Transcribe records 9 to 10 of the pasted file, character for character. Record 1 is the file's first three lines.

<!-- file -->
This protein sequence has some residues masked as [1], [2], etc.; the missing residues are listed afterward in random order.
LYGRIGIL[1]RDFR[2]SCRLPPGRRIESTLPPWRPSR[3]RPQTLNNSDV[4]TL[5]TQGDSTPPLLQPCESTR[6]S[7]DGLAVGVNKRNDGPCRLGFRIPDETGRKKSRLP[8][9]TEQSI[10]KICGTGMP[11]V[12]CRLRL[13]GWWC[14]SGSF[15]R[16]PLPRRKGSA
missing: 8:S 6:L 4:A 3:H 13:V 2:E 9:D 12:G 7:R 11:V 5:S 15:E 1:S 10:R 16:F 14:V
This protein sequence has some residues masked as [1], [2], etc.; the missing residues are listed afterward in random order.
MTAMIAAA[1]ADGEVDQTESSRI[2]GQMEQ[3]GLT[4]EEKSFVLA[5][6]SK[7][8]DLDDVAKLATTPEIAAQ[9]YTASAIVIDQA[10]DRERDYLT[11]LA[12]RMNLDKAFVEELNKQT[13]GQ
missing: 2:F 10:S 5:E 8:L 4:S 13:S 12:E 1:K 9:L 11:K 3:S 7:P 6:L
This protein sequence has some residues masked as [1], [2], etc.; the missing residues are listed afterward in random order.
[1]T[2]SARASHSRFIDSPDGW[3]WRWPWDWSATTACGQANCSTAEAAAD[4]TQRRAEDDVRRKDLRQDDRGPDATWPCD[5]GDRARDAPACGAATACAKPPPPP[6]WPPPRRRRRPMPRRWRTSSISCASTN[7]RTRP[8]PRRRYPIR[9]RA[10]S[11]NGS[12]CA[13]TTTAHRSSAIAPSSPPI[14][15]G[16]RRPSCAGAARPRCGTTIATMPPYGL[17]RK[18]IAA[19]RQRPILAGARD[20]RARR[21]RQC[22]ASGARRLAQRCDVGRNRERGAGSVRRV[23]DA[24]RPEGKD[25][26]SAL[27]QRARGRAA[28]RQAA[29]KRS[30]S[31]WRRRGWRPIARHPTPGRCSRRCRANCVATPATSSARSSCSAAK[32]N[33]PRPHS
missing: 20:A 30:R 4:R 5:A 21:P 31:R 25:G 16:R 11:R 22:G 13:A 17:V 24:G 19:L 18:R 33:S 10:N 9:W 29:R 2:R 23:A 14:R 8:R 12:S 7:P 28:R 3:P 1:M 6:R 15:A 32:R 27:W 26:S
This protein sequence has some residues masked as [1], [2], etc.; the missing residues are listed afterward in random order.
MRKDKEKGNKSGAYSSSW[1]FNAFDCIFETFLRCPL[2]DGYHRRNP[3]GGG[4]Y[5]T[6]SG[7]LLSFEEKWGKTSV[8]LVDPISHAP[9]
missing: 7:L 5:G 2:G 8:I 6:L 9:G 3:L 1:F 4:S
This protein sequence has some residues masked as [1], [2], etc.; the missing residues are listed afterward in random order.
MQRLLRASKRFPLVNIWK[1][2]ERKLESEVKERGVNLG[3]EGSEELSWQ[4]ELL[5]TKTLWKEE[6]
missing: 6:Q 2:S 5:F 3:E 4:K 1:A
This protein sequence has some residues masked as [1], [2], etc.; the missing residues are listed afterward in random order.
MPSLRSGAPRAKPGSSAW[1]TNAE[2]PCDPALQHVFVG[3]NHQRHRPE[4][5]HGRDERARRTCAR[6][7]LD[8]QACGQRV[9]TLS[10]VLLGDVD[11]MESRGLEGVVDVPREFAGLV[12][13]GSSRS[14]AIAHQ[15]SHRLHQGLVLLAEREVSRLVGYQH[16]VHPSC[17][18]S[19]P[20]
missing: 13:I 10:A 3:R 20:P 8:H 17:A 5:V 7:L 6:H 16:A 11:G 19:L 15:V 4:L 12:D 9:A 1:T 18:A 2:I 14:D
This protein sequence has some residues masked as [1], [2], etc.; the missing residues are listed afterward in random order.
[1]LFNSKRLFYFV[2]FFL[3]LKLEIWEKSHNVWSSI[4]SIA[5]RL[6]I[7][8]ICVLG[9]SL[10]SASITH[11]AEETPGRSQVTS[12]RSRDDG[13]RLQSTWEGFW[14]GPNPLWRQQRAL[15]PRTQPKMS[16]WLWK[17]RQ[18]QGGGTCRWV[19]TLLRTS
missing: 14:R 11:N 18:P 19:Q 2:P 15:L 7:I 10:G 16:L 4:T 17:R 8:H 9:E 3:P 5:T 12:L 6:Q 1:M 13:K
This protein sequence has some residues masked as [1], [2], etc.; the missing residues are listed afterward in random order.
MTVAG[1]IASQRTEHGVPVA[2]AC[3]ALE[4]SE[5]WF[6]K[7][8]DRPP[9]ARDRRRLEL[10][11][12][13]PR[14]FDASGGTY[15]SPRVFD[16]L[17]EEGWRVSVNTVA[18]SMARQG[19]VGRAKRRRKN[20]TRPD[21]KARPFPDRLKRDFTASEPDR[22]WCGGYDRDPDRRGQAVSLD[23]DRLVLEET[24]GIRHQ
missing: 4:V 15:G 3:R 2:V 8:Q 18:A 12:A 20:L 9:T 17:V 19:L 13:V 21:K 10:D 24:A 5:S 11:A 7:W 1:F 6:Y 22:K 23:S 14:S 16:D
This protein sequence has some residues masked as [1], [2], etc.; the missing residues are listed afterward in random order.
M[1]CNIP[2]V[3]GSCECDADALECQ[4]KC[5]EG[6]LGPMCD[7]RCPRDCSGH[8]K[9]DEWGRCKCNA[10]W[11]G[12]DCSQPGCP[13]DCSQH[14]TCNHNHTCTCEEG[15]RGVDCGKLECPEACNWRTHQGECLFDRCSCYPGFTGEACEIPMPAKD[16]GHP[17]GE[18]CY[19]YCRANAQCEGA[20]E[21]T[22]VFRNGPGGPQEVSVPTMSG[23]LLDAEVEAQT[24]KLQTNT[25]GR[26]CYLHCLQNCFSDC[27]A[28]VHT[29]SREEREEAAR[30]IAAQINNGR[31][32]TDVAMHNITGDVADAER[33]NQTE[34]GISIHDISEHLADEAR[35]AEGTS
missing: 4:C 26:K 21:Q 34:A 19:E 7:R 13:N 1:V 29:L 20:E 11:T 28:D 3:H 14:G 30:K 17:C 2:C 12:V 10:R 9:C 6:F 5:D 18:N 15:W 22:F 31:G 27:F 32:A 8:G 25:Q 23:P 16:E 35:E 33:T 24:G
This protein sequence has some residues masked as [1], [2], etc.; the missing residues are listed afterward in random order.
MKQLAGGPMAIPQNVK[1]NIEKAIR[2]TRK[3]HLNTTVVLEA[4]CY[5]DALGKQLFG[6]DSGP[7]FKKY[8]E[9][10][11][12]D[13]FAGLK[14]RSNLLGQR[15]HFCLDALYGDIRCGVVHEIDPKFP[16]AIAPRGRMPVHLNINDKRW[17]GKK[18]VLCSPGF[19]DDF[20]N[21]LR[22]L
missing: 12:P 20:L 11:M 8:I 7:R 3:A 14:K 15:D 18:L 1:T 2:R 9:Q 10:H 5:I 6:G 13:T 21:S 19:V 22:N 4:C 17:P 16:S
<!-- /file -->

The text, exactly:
This protein sequence has some residues masked as [1], [2], etc.; the missing residues are listed afterward in random order.
M[1]CNIP[2]V[3]GSCECDADALECQ[4]KC[5]EG[6]LGPMCD[7]RCPRDCSGH[8]K[9]DEWGRCKCNA[10]W[11]G[12]DCSQPGCP[13]DCSQH[14]TCNHNHTCTCEEG[15]RGVDCGKLECPEACNWRTHQGECLFDRCSCYPGFTGEACEIPMPAKD[16]GHP[17]GE[18]CY[19]YCRANAQCEGA[20]E[21]T[22]VFRNGPGGPQEVSVPTMSG[23]LLDAEVEAQT[24]KLQTNT[25]GR[26]CYLHCLQNCFSDC[27]A[28]VHT[29]SREEREEAAR[30]IAAQINNGR[31][32]TDVAMHNITGDVADAER[33]NQTE[34]GISIHDISEHLADEAR[35]AEGTS
missing: 4:C 26:K 21:Q 34:A 19:E 7:R 13:N 1:V 29:L 20:E 11:T 28:D 3:H 14:G 30:K 17:C 2:C 12:V 10:R 9:C 6:F 5:D 18:N 15:W 22:F 31:G 27:F 32:A 8:G 25:Q 23:P 16:E 35:E 33:T 24:G
This protein sequence has some residues masked as [1], [2], etc.; the missing residues are listed afterward in random order.
MKQLAGGPMAIPQNVK[1]NIEKAIR[2]TRK[3]HLNTTVVLEA[4]CY[5]DALGKQLFG[6]DSGP[7]FKKY[8]E[9][10][11][12]D[13]FAGLK[14]RSNLLGQR[15]HFCLDALYGDIRCGVVHEIDPKFP[16]AIAPRGRMPVHLNINDKRW[17]GKK[18]VLCSPGF[19]DDF[20]N[21]LR[22]L
missing: 12:P 20:L 11:M 8:I 7:R 3:A 14:K 15:D 18:L 1:T 2:R 9:Q 10:H 5:I 6:G 13:T 21:S 19:V 22:N 4:C 17:P 16:S